I'm  a sucker for the graphic nature of these cushions with their post modernist pattern repeats and the dreamy pops of blue. The above cushion showcases Sulkin House in Bethnal Green, E2 which was designed by British architect Denys Lasdun who is actually famous for designing the Royal National Theatre on the South Bank, whaddya know! Although it's hard to choose a favourite print I've got to say the Span Art print has stolen my heart with its lime green hues and multi-coloured doors.  That one might be saying hello to my wall very soon. If buildings and their surroundings appeal, be sure to check out the Oscar Francis Instagram feed where sketches meet photos and prints. It's a whirlwind of symmetry and geometry - just the way I like it!

Thursday, 11 February 2016

The Instagram Addict | Skevism

Going under the tag line "It's hip to be square" London based illustrator James Skevington is the perfect example of commercial being cool. Having caught a sneak peak at The first ever Pound Shop last year, Skevington's prints had me hooked and I'm starting to wonder whether or not it's mind control coming through from the geometric forms.

A graphic designer turned illustrator who plays with patterns, block colour and geometric shape and most notably a Blue Peter badge winner, Skevington transfers his patterns onto anything he can get his hands on (shop is shop here). He's currently travelling expect to see his sketchbooks in magical places as well as a wonderfully vibrant feed. 

Saturday, 6 February 2016

The Metropolis Perfectionists | An Interview with The City Works

At the back end of last year I had a little browse around the lovely Renegade Craft Fair, of course immediately going into illustration magpie mode. And why wouldn't I when the first stall I came across featured wonderful London cityscapes by The City Works? I'll forever be a city girl, wherever that be in the world, so these beautifully detailed yet minimalist prints had me from the get go; it was refreshing to see a literal take on the city with more thought process than most. After an awkward introduction of myself to one of the founders, Rowan Ottesen, I made a mental note to get back in touch and talk to him about the duo's current projects and future ventures and thankfully I didn't forget.


The City Works are now based in the magical Vienna (lucky buggers!) but they currently have a huge presence in London - you can see their murals on Carnaby Street and a host of other places. The other half, Sylvia Moritz, focuses on the design process and after what seems like a massive year for the design duo, they are now having a little breathing space in their new home working on new ideas and commissions. I'm a big advocate of the artisan life so I adore the idea of them travelling around and researching each place to draw - kind of an illustrated version of much loved Boat magazine. Collaborations like this are extremely fascinating to me - it feels like a gutsy move to make and what could be better than working with your partner in crime on something you both love? Find out more from my chat with Rowan below:

First of all there is obviously two of you working on The City Works, who does what?
That’s right, The City Works is currently a design duo comprising of myself and Sylvia. We tend to share most of the responsibilities, but broadly speaking, as the ‘Creative Director’, Sylvia dedicates most of her time to drawing, designing and curating collections, while I mainly take care of new business and the administration side of things. When working on a big new design project we both roll up our sleeves to take on the art-working. 


How did you get together in the first place?
Sylvia & I met while studying Graphic Design at Camberwell College of Arts. After graduating we worked in a few different London design studios, but we were never very good at being told what to do, so we decided to be our own boss and took the leap to form The City Works.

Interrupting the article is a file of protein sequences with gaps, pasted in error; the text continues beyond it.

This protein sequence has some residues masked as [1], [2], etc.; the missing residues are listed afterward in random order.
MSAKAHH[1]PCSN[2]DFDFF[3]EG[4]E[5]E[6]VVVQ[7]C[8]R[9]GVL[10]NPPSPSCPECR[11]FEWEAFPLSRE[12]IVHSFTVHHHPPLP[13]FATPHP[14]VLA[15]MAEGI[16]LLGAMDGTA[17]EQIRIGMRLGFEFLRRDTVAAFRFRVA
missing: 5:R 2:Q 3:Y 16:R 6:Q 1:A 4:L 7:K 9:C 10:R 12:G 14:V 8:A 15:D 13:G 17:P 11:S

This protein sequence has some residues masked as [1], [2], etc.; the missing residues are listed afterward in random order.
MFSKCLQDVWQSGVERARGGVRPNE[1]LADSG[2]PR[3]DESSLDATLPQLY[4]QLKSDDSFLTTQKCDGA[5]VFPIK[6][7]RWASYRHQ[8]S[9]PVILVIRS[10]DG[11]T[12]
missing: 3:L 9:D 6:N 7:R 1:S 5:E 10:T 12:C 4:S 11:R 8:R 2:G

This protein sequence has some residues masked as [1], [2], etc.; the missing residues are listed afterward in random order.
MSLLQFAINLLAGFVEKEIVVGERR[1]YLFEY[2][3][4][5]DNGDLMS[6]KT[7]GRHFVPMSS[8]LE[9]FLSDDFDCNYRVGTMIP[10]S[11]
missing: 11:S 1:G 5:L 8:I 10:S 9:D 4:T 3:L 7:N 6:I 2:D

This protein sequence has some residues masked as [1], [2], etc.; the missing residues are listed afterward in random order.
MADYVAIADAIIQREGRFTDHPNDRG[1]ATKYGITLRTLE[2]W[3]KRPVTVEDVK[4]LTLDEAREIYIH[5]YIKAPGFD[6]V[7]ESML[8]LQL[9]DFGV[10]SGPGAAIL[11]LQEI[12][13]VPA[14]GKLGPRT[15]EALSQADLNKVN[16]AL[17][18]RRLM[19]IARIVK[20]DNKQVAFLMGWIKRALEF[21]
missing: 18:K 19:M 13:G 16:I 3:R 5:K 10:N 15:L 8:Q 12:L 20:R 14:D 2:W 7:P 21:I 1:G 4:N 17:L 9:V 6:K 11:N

Interesting - your designs might just be some of most intricate I have ever seen, how long does it take you to complete a piece?

Thank you! They’re certainly the most detailed we’ve seen as well. Our intricate cityscapes can take many months from start to finish. We first undertake a vast amount of research for each location, this is followed by multiple sketches and finalised with many days (and sometimes nights) of art-working. Our London Cityscape Poster is our most detailed design so far, and is the best part of six months work on and off. 


You've adorned Carnaby Street store We Built This City with your wonderful cityscapes. How does it feel to be in such a prime location and is there anywhere else can we see your work in London?
The storefront and interior for We Built this City is one of our favourite projects so far without a doubt. It is a special feeling to see our style on such a large scale in the very centre of London. The Carnaby Street organisers are very enthusiastic about supporting We Built this City because of all the top London artists inside, and to have permission to illustrate such a space with a lot of creative licence is a rarity and an opportunity we took with both hands. 

There are a few more ‘cityworks’ dotted around London, including a trio of murals for the University of the Arts London. These can be seen at different student halls across London. There is a Finsbury Park mural at a building called Sketch House, an Elephant & Castle mural at the Highline Building and a Shoreditch mural called ‘East London Skyline’, in Will Wyatt Court. We have been commissioned to work on more murals like this, in new cities, with our next planned to go to print in the Summer of 2016. 

Wow, that's incredible! The City Works is quite obviously going to be taking over the world! At the moment though your city collections comprise of London, Vienna and a very sweet Christmas inspired Bethlehem, where is next and how do you decide on which city to illustrate?
Everybody knows that the world is full of great cities, and we have already amassed a long list of places we want to see and work with. Choosing the right place takes a little deliberation, because we want to strike a balance between popular tourist destinations, while also shedding light on lesser known places. Our next release will be ‘Scenic Scotland’, a collection of Scottish city designs. It’s going to be an opportunity for us to incorporate a little more nature into our designs, as well as the beautiful historical buildings that Scotland is so renowned for.


A massive thank you to Rowan and Sylvia for providing me with their answers and beautiful imagery. What do you think? Where would you like to see illustrated by The City Works? Follow them on Twitter and Instagram for more updates on their city life.